LETTER XLVI. Clarissa to Miss Howe.—Is terrified by him. Disclaims prudery. Begs of Miss Howe to perfect her scheme, that she may leave him. She thinks her temper changed for the worse. Trembles to look back upon his encroachments. Is afraid, on the close self-examination which her calamities have caused her to make, that even in the best actions of her past life she has not been quite free from secret pride, &c. Tears almost in two the answer she had written to his proposals. Intends to go out next day, and not to return. Her farther intentions.

LETTER XLVII. Lovelace to Belford.—Meets the lady at breakfast. Flings the tea-cup and saucer over his head. The occasion. Alarms and terrifies her by his free address. Romping, the use of it by a lover. Will try if she will not yield to nightly surprises. A lion-hearted lady where her honour is concerned. Must have recourse to his master-strokes. Fable of the sun and north wind. Mrs. Fretchville’s house an embarrass. He gives that pretended lady the small-pox. Other contrivances in his head to bring Clarissa back, if she should get away. Miss Howe’s scheme of Mrs. Townsend is, he says, a sword hanging over his head. He must change his measures to render it abortive. He is of the true lady-make. What that is. Another conversation between them. Her apostrophe to her father. He is temporarily moved. Dorcas gives him notice of a paper she has come at,and is transcribing. In order to detain the lady, he presses for the day. Miss Howe he fancies in love with him; and why. He sees Clarissa does not hate him.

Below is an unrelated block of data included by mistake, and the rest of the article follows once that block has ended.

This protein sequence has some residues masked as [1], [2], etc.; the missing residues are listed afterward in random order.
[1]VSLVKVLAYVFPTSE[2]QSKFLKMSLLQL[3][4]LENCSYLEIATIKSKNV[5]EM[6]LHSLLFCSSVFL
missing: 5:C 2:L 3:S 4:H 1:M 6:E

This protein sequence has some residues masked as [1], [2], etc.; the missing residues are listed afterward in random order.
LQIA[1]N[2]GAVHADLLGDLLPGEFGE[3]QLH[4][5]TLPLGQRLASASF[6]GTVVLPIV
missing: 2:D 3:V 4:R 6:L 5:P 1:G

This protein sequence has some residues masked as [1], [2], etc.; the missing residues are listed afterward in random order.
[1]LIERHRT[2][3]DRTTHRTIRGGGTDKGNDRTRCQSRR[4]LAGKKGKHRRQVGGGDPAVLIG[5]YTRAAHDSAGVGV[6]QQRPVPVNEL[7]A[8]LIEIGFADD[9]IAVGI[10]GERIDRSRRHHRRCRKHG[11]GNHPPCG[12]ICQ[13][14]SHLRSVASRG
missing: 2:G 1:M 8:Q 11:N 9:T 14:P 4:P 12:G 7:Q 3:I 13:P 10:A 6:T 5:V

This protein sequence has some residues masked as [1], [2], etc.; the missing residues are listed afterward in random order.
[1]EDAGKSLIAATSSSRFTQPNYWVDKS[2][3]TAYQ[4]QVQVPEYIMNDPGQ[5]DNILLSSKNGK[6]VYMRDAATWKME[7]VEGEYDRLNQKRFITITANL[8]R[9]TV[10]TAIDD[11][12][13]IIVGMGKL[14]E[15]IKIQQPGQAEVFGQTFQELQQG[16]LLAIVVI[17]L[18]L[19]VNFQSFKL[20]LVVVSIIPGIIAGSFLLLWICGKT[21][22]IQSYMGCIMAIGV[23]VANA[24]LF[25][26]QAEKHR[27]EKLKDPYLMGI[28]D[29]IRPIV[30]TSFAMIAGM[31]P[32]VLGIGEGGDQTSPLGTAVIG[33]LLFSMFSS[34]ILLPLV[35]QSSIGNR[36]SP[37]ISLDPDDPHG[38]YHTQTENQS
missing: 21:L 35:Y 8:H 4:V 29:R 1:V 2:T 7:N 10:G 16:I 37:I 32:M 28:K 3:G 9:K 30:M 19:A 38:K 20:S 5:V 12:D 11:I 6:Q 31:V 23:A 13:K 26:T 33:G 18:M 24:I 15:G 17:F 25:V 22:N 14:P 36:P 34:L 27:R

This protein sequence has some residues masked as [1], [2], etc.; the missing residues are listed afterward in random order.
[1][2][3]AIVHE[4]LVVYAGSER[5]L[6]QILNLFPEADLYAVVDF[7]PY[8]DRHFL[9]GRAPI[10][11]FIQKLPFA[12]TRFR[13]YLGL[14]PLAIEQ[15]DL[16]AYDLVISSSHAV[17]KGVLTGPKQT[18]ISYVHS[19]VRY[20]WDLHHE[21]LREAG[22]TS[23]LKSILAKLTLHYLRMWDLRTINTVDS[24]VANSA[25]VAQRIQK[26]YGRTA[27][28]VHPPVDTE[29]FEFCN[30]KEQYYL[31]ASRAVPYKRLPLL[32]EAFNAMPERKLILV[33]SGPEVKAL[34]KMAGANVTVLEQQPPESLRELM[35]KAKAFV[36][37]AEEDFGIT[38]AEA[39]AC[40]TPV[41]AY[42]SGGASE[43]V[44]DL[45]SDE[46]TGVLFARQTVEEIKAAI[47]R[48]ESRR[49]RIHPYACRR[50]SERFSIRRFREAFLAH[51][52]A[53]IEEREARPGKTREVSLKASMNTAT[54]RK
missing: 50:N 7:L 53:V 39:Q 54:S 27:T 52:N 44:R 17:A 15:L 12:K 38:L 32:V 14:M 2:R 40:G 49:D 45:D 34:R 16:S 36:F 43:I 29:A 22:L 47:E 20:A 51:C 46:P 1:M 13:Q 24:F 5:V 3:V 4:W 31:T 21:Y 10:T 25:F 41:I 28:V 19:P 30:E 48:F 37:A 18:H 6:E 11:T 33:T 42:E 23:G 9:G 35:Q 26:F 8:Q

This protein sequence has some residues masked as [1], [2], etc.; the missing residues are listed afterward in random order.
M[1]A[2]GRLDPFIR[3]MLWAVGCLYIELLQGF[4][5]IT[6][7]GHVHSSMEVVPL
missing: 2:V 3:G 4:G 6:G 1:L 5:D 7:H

LETTER XLVIII. From the same.—Copy of the transcribed paper. It proves to be her torn answer to his proposals. Meekness the glory of a woman. Ludicrous image of a termagant wife. He had better never to have seen this paper. Has very strong remorses. Paints them in lively colours. Sets forth the lady’s transcendent virtue, and greatness of mind. Surprised into these arguments in her favour by his conscience. Puts it to flight.